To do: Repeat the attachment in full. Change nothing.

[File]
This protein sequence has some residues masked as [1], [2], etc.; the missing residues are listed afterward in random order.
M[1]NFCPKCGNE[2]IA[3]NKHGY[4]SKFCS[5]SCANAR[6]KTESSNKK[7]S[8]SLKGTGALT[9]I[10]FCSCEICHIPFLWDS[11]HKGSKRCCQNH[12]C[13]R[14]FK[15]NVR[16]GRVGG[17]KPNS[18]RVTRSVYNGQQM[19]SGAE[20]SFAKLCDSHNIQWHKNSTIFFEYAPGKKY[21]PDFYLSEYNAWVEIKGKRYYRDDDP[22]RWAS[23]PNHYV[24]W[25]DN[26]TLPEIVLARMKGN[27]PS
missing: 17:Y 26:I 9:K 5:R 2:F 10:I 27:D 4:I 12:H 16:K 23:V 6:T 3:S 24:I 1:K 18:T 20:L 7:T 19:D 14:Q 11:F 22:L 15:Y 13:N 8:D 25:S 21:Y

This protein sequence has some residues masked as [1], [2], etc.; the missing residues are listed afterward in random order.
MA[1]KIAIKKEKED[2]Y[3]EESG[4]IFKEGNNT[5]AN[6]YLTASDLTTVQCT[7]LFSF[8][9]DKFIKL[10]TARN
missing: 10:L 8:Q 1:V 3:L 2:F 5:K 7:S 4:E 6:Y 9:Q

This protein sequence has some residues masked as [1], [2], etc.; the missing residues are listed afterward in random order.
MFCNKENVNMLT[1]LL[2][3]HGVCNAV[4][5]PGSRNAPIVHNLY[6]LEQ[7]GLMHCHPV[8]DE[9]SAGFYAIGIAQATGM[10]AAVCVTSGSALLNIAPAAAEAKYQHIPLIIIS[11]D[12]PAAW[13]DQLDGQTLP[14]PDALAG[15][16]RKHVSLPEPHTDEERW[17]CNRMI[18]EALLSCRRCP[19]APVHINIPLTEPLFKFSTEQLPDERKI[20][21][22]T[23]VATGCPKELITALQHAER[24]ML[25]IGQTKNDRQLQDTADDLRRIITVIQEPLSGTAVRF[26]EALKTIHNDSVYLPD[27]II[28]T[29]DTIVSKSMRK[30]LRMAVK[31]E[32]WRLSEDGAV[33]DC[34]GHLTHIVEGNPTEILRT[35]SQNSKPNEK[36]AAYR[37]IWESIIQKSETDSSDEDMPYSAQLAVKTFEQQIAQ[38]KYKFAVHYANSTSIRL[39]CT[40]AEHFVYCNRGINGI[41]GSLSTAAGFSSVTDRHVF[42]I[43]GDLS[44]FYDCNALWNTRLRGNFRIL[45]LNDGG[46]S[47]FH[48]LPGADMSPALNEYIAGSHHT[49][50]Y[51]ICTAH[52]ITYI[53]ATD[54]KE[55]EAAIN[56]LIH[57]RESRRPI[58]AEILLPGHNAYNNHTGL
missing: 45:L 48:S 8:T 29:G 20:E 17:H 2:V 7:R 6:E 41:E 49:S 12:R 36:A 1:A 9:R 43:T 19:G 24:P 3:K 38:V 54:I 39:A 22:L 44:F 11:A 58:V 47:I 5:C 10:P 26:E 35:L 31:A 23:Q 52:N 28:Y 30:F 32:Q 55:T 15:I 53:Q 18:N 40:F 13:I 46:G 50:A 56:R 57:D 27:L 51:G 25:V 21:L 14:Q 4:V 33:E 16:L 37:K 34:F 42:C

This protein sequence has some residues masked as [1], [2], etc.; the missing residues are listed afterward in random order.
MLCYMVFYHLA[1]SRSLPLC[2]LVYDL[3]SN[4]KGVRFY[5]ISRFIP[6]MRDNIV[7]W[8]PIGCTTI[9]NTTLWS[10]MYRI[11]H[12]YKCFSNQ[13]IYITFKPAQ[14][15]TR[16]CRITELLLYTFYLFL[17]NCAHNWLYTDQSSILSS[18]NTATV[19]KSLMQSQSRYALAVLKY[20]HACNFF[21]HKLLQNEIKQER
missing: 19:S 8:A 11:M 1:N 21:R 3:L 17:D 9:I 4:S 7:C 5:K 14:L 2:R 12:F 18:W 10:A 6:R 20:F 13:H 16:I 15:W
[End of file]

This protein sequence has some residues masked as [1], [2], etc.; the missing residues are listed afterward in random order.
M[1]NFCPKCGNE[2]IA[3]NKHGY[4]SKFCS[5]SCANAR[6]KTESSNKK[7]S[8]SLKGTGALT[9]I[10]FCSCEICHIPFLWDS[11]HKGSKRCCQNH[12]C[13]R[14]FK[15]NVR[16]GRVGG[17]KPNS[18]RVTRSVYNGQQM[19]SGAE[20]SFAKLCDSHNIQWHKNSTIFFEYAPGKKY[21]PDFYLSEYNAWVEIKGKRYYRDDDP[22]RWAS[23]PNHYV[24]W[25]DN[26]TLPEIVLARMKGN[27]PS
missing: 17:Y 26:I 9:K 5:R 2:F 10:I 27:D 4:I 12:H 16:K 23:V 6:T 3:S 24:I 1:K 18:T 20:L 7:T 19:D 14:Q 11:F 22:L 15:Y 13:N 8:D 25:S 21:Y

This protein sequence has some residues masked as [1], [2], etc.; the missing residues are listed afterward in random order.
MA[1]KIAIKKEKED[2]Y[3]EESG[4]IFKEGNNT[5]AN[6]YLTASDLTTVQCT[7]LFSF[8][9]DKFIKL[10]TARN
missing: 10:L 8:Q 1:V 3:L 2:F 5:K 7:S 4:E 6:Y 9:Q

This protein sequence has some residues masked as [1], [2], etc.; the missing residues are listed afterward in random order.
MFCNKENVNMLT[1]LL[2][3]HGVCNAV[4][5]PGSRNAPIVHNLY[6]LEQ[7]GLMHCHPV[8]DE[9]SAGFYAIGIAQATGM[10]AAVCVTSGSALLNIAPAAAEAKYQHIPLIIIS[11]D[12]PAAW[13]DQLDGQTLP[14]PDALAG[15][16]RKHVSLPEPHTDEERW[17]CNRMI[18]EALLSCRRCP[19]APVHINIPLTEPLFKFSTEQLPDERKI[20][21][22]T[23]VATGCPKELITALQHAER[24]ML[25]IGQTKNDRQLQDTADDLRRIITVIQEPLSGTAVRF[26]EALKTIHNDSVYLPD[27]II[28]T[29]DTIVSKSMRK[30]LRMAVK[31]E[32]WRLSEDGAV[33]DC[34]GHLTHIVEGNPTEILRT[35]SQNSKPNEK[36]AAYR[37]IWESIIQKSETDSSDEDMPYSAQLAVKTFEQQIAQ[38]KYKFAVHYANSTSIRL[39]CT[40]AEHFVYCNRGINGI[41]GSLSTAAGFSSVTDRHVF[42]I[43]GDLS[44]FYDCNALWNTRLRGNFRIL[45]LNDGG[46]S[47]FH[48]LPGADMSPALNEYIAGSHHT[49][50]Y[51]ICTAH[52]ITYI[53]ATD[54]KE[55]EAAIN[56]LIH[57]RESRRPI[58]AEILLPGHNAYNNHTGL
missing: 45:L 48:S 8:T 29:G 20:E 17:H 2:V 7:R 6:E 41:E 49:S 12:R 36:A 1:A 9:R 43:T 19:G 24:P 3:K 38:V 54:I 39:A 22:L 44:F 11:A 58:V 47:I 5:C 10:P 26:E 35:L 31:A 23:Q 52:N 28:Y 30:F 32:Q 55:T 15:I 53:Q 18:N 40:F 13:I 46:G 50:A 56:R 57:D 27:L 51:G 25:V 21:L 14:Q 4:V 33:E 16:L 37:K 34:F 42:C

This protein sequence has some residues masked as [1], [2], etc.; the missing residues are listed afterward in random order.
MLCYMVFYHLA[1]SRSLPLC[2]LVYDL[3]SN[4]KGVRFY[5]ISRFIP[6]MRDNIV[7]W[8]PIGCTTI[9]NTTLWS[10]MYRI[11]H[12]YKCFSNQ[13]IYITFKPAQ[14][15]TR[16]CRITELLLYTFYLFL[17]NCAHNWLYTDQSSILSS[18]NTATV[19]KSLMQSQSRYALAVLKY[20]HACNFF[21]HKLLQNEIKQER
missing: 19:S 8:A 11:M 1:N 21:R 3:L 17:D 9:I 4:S 7:C 5:K 14:L 2:R 12:F 18:W 10:A 6:R 20:F 13:H 16:I 15:W